Literature review current through: Oct 2014. | This topic last updated: Nov 13, 2014.
The content on the UpToDate website is not intended nor recommended as a substitute for medical advice, diagnosis, or treatment. Always seek the advice of your own physician or other qualified health care professional regarding any medical questions or conditions. The use of this website is governed by the UpToDate Terms of Use ©2014 UpToDate, Inc.
References
Top
  1. Mhyre JM, DʼOria R, Hameed AB, et al. The maternal early warning criteria: a proposal from the national partnership for maternal safety. Obstet Gynecol 2014; 124:782.
  2. Horowitz E, Yogev Y, Ben-Haroush A, et al. Routine hemoglobin testing following an elective Cesarean section: is it necessary? J Matern Fetal Neonatal Med 2003; 14:223.
  3. Horowitz E, Yogev Y, Ben-Haroush A, et al. Urine culture at removal of indwelling catheter after cesarean section. Int J Gynaecol Obstet 2004; 85:276.
  4. Griffiths R, Fernandez R. Strategies for the removal of short-term indwelling urethral catheters in adults. Cochrane Database Syst Rev 2007; :CD004011.
  5. Marschall J, Carpenter CR, Fowler S, et al. Antibiotic prophylaxis for urinary tract infections after removal of urinary catheter: meta-analysis. BMJ 2013; 346:f3147.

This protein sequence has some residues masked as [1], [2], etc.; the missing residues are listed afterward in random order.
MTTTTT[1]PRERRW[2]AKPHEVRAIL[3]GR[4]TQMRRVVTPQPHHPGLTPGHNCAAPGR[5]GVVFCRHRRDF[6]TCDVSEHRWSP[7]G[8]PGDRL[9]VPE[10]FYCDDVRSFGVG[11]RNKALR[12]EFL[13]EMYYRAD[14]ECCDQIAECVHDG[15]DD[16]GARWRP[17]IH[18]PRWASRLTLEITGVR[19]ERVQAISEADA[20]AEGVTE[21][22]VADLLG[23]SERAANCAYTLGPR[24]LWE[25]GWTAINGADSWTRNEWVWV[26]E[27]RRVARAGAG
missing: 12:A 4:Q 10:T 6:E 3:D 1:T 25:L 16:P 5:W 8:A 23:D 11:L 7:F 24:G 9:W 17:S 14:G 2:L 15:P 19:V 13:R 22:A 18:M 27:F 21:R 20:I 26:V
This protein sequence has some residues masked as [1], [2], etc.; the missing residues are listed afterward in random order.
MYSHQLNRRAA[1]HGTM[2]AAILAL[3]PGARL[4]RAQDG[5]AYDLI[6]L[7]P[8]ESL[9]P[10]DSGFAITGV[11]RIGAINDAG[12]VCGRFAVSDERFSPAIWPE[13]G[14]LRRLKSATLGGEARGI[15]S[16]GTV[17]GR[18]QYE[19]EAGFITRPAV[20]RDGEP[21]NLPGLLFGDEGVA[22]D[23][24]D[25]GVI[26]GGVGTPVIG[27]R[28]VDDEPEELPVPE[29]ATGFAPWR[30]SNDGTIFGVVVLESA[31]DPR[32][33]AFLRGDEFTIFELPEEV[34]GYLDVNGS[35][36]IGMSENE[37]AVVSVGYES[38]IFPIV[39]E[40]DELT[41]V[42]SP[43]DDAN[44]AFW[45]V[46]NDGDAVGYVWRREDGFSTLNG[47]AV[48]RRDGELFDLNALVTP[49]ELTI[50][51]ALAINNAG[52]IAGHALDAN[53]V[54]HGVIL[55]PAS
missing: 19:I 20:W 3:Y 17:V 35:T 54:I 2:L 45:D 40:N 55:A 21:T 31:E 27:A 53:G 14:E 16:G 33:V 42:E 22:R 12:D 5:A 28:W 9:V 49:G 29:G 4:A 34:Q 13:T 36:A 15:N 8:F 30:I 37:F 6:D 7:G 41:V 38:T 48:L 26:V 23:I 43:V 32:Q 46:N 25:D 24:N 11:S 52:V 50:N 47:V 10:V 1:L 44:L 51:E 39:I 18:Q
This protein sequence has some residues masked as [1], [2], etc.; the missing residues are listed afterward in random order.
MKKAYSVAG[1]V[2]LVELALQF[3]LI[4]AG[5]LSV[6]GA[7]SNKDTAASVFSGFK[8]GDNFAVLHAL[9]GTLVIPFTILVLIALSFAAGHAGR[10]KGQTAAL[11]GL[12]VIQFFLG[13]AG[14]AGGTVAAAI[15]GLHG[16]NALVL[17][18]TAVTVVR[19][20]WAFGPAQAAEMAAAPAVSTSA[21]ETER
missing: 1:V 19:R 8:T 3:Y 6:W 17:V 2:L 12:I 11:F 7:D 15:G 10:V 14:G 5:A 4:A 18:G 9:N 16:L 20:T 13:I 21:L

6. Hsu YY, Hung HY, Chang SC, Chang YJ. Early oral intake and gastrointestinal function after cesarean delivery: a systematic review and meta-analysis. Obstet Gynecol 2013; 121:1327.
  7. Shang H, Yang Y, Tong X, et al. Gum chewing slightly enhances early recovery from postoperative ileus after cesarean section: results of a prospective, randomized, controlled trial. Am J Perinatol 2010; 27:387.
  8. Abd-El-Maeboud KH, Ibrahim MI, Shalaby DA, Fikry MF. Gum chewing stimulates early return of bowel motility after caesarean section. BJOG 2009; 116:1334.
  9. Weir LF, Nygaard IE, Wilken J, et al. Postoperative activity restrictions: any evidence? Obstet Gynecol 2006; 107:305.
  10. Gerten KA, Richter HE, Wheeler TL 2nd, et al. Intraabdominal pressure changes associated with lifting: implications for postoperative activity restrictions. Am J Obstet Gynecol 2008; 198:306.e1.
  11. Minig L, Trimble EL, Sarsotti C, et al. Building the evidence base for postoperative and postpartum advice. Obstet Gynecol 2009; 114:892.